‘Did you know what I have endured? Did you care?’
‘I have only vague impressions of my time with Mithril, but I do know that it was terrible.’ He walked over to her and put out his arms. ‘Please forgive me, Beruthiel. I never intended any of this to happen.’
For only a moment she stared at him, then cat and all she moved quickly into his warm embrace. ‘There is nothing to forgive. You did not ask to be murdered. I am grateful to have this second chance.’ She snuggled as close to him as Mithril’s damp body would allow.
The cat squirmed and she pulled back just enough to allow him to slither to the deck where he went to work restoring his beautiful coat. With the cat gone, Aledin drew her back to his chest. Again Beruthiel took note of his condition. ‘In case you are not aware of it, your hair is white instead of black.’
Aledin tilted his head down and looked at a silver-white lock of hair that fell over his shoulder. ‘Ah, a consequence of sharing a body with Mithril; when a nix uses a vessel for an extended period of time he is always left with some remnant of his host. In this case, it appears that I am destined to have white hair for the rest of my days. Rather appropriate in a way, given my age,’ he told her. ‘Don’t you like it?’
Beruthiel face broke into a smile. ‘You could come back with snakes for hair, and I would like it. I love it. I missed you so.’
‘What about Falastur? I do know that he never returned.’
‘Lord Galden annulled the marriage. I am truly free. My conscience will never bother me again on that point.’
He ran his hands up her arms and took her face between his hands. ‘Then I claim you as mine for now and forever, Beruthiel, queen of cats.’ He pressed a gentle kiss on her lips.
‘Did you know that you are almost naked?’ she asked with a blush. While Aledin wore the towel, it was a very small one.
‘Well, it would have been a neat trick to return fully clothed, dearest.’ He enjoyed another kiss. ‘And besides, I would have to go to all the bother of taking them off. And you are wearing entirely too much.’ He bent his knees slightly, scooped her up into his arms and carried her below deck.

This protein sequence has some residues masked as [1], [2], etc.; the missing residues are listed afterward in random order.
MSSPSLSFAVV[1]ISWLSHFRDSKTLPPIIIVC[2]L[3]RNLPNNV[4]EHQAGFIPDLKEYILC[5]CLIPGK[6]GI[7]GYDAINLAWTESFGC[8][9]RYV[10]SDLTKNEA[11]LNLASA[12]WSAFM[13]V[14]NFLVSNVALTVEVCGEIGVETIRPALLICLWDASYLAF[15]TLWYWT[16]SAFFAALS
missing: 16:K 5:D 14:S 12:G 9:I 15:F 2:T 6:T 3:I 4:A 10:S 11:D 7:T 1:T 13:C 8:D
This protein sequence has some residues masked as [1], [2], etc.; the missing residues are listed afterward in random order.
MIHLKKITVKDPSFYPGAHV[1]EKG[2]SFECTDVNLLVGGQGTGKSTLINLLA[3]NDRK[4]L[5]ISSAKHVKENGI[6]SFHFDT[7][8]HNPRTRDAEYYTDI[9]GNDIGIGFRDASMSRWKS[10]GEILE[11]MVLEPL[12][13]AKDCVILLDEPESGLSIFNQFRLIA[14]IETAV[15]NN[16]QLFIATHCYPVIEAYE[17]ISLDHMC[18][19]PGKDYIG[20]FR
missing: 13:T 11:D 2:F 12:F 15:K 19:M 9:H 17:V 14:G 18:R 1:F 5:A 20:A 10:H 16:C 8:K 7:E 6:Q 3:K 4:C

Two nights later, Beruthiel woke to the feel of cat whiskers. ‘Oh, Mithril, why do you have to do that?!’
‘The Master needs you,’ the cat said.
Beruthiel wanted to ask archly how that could possibly be after all they had been doing to each other, but she knew that the cat wouldn’t understand. ‘Why?’ she said instead.
‘He says we need to leave. A storm is coming.’
Groaning tiredly, she pried herself out of the comfortable bed. On deck she could sense the change in the wind. It was swirling around the rigging and had a warm moist feel to it. She walked up to Aledin and wrapped her arms around him. ‘Mithril says you want to leave.’
Aledin turned from observing the cats in the rigging and returned the hug. ‘I would like to stay, but my weather sense tells me that this storm is one to outrun, not out last.’
‘But Bomar told me that the shore was always safer than the open water in a storm.’
‘And he was quite right in most cases, but this storm is too strong for this ship. It will be better to out run it. It will pass behind us if we leave now. Plus with the winds at our back, we will be pushed far to the south. Trust me, Beruthiel, I do have an ‘in’ with Ulmo as you know,’ he winked at her.
Remembering his ties to seawater, Beruthiel nodded. ‘I trust you. It is just that this has been such a pleasant interlude, I hoped it would last a bit longer.’
‘We will find many places like this, my dear, including our own little island. Now, check to make sure that those crazy cats have followed my orders and then get everything battened down that you can.’